Welcome to the FIA European Rally Championship – the oldest international rally series in the world – which will be contested over eight events in 2017 from April to October.
Structured in response to feedback from drivers and teams keen to control budgets, the ERC calendar features four rallies on asphalt and four on gravel for the perfect balance of surfaces. And in a further cost-cutting measure, drivers count their best six scores only.
ERC 2017 PRESENTATION
Click here for a copy of the ERC presentation.
In another exciting development for 2017, ERC Junior, the established training ground for factory WRC drivers, will be split into two separate divisions based on driver age and experience.
ERC Junior U27 is for drivers under the age of 27 at the start of 2017 competing in R2 cars on Pirelli tyres. With the best four rounds from six counting, the winner will receive a career progression fund worth 100,000 euros to use in ERC Junior U28 in 2018
ERC Junior U28 offers the next step on the rallying pyramid for drivers under the age of 28 ahead of 2017. Again totalling six rounds with the best four scores counting, drivers will use R5 cars. The champion will get a drive in a European round of the 2018 FIA World Rally Championship as a P1 driver in a 2016-specification World Rally Car.
Registration for ERC Junior is a two-stage process. First competitors must register to compete in the ERC1 (ERC Junior U28) or ERC3 (ERC Junior U27) categories by following this link. They must then register as an ERC Junior competitor with Eurosport Events, the championship promoter. Relevant forms can be downloaded here:
Young rally drivers will continue to learn the vital skills needed to forge long-term careers in the sport through the ERC Junior Experience, which enters its second season in 2017. Devised by Eurosport Events and managed by All In Motion’s Evelien Deschuytter, an expert in equipping people with the skills they need to succeed in their chosen field, the ERC Junior Experience consists of four training events held in conjunction with rounds of the ERC Junior Under 27 and ERC Junior Under 28 championships.
The curriculum covers pacenote preparation, diet, physical training, social media dos and don’ts, car set-up, first aid response, tyre changing, sponsorship acquisition and driving technique on asphalt and gravel. Participants also undertake the reconnaissance for the ERC rallies in Gran Canaria, Czech Republic, Italy and Latvia at no charge and get a free registration for the 2018 ERC Junior U27 Championship.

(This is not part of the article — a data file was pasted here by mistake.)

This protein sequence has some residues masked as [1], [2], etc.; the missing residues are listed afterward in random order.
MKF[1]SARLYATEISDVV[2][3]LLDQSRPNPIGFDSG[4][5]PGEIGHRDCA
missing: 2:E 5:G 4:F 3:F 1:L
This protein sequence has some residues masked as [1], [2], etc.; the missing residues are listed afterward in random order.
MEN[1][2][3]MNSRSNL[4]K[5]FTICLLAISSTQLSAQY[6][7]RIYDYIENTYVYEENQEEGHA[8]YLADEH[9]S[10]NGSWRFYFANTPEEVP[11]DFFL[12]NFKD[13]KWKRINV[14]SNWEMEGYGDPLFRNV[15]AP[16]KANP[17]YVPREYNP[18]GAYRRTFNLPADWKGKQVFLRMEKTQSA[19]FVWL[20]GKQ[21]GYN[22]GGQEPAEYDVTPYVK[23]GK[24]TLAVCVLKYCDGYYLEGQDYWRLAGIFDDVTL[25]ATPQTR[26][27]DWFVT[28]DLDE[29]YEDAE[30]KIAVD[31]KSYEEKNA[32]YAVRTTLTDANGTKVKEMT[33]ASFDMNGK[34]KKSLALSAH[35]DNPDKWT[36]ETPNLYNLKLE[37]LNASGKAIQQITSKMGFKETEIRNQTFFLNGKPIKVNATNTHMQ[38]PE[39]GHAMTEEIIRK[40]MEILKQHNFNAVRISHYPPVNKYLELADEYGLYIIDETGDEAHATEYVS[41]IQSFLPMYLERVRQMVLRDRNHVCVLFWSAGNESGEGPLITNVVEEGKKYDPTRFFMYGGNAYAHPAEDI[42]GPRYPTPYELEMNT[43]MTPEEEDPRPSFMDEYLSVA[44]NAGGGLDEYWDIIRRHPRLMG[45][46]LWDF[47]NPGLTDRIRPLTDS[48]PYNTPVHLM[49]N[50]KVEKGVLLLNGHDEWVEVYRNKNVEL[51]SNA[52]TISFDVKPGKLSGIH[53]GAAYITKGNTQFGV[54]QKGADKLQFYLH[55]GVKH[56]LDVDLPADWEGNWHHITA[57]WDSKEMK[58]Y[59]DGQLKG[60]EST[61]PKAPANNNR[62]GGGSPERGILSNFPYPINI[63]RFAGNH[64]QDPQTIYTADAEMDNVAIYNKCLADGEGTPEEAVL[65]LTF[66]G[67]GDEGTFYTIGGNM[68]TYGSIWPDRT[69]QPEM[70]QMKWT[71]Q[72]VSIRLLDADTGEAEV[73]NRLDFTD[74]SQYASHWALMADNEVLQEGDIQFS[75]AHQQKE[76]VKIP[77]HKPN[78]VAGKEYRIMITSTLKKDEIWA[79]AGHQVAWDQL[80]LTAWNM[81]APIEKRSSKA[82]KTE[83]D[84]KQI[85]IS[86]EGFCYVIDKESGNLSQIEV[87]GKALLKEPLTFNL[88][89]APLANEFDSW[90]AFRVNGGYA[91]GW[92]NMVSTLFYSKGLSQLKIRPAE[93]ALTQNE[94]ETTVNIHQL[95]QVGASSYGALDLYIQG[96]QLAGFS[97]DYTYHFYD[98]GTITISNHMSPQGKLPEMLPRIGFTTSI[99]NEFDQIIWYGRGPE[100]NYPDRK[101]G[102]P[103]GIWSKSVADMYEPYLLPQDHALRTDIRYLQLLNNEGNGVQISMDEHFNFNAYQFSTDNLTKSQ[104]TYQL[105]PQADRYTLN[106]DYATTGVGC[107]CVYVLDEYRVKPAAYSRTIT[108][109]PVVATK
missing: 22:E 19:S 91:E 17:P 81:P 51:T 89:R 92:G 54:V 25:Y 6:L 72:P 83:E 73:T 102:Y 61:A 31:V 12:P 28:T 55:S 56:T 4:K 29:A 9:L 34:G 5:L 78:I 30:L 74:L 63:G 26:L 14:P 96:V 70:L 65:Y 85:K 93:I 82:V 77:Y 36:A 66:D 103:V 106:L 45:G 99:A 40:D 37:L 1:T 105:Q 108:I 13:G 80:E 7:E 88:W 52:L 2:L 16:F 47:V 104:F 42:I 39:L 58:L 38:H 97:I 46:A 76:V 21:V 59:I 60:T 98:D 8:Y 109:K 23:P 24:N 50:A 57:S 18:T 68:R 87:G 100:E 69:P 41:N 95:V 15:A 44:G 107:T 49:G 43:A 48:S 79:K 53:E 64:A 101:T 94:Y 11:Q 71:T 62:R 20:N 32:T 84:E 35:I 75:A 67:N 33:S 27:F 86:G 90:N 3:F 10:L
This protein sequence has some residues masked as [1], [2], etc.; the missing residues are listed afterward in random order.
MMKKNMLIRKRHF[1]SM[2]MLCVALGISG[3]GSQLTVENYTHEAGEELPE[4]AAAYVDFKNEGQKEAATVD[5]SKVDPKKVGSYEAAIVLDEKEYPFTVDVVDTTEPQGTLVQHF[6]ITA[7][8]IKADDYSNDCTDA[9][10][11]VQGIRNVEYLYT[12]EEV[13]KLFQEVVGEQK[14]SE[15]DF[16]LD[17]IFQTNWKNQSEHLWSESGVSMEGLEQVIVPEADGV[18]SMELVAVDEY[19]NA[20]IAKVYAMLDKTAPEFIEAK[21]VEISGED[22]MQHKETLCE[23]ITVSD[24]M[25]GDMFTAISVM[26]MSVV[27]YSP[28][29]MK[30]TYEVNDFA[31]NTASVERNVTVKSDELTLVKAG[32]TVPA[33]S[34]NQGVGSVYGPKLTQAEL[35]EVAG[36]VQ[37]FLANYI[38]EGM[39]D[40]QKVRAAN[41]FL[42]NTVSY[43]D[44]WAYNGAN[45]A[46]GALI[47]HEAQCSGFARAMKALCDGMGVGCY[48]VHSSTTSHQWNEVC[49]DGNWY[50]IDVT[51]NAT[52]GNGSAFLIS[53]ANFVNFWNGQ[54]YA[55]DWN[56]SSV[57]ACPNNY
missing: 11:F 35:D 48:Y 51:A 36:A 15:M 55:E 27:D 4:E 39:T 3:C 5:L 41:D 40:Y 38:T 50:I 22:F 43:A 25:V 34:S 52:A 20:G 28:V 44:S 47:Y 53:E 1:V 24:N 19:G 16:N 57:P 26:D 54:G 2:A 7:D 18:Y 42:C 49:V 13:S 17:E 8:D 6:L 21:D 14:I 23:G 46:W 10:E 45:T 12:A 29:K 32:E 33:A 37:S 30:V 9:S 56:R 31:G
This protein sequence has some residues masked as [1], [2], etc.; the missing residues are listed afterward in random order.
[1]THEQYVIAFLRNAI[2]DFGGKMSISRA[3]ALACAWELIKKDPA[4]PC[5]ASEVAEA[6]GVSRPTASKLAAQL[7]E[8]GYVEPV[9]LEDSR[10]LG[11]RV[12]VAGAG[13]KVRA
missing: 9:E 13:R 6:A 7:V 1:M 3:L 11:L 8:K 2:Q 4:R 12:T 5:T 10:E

The ERC Junior Experience is open to drivers and co-drivers and more information including details of fees, registration procedure and other benefits is available from Evelien Deschuytter by emailing mailto://Evelien@allinmotion.be or by calling +32 473990342.
ERC Junior Experience 2017 schedule
The ERC is the ultimate training ground for young hopefuls aiming for the top and provides a clear path of progression from national level to the world stage. The following are a selection of drivers with ERC experienced competing in the WRC:
Craig Breen: ERC runner-up 2015 > factory Citroën WRC driver 2017
Juho Hänninen: ERC champion 2012 > factory Toyota WRC driver 2017 J
an Kopecký: ERC champion 2013 > APRC champion 2014, factory ŠKODA WRC2 driver
Esapekka Lappi: ERC champion 2014 > factory Toyota WRC driver 2017
Jari-Matti Latvala: ERC driver 2003 > factory Toyota WRC driver 2017
Stéphane Lefebvre: ERC Junior champion 2014 > factory Citroën WRC driver 2017
Kris Meeke: ERC event winner 2009 > factory Citroën WRC driver 2017
Andreas Mikkelsen: ERC event winner 2012 > WRC event winner 2016
Thierry Neuville: ERC event winner 2011 > factory Hyundai WRC driver 2017
Hayden Paddon: ERC driver 2013 > factory Hyundai WRC driver 2017
Ott Tänak: ERC event winner 2014 > M-Sport WRC driver 2017
ERC TEAMS’ CHAMPIONSHIP
The popular ERC Teams’ Championship undergoes significant changes for 2017. Rather than separate titles in ERC1, ERC2 and ERC3, there will now be one ERC Teams’ Championship with each outfit nominating a maximum of three cars, in either four- or two-wheel drive configuration or a combination of both, to score points on each event.
The results of the two highest-placed drivers from a team count. And with points distributed according to the four- and two-wheel-drive classifications, a team could score a maximum of 50 points (25 points for 4WD, 25 points for 2WD) per event.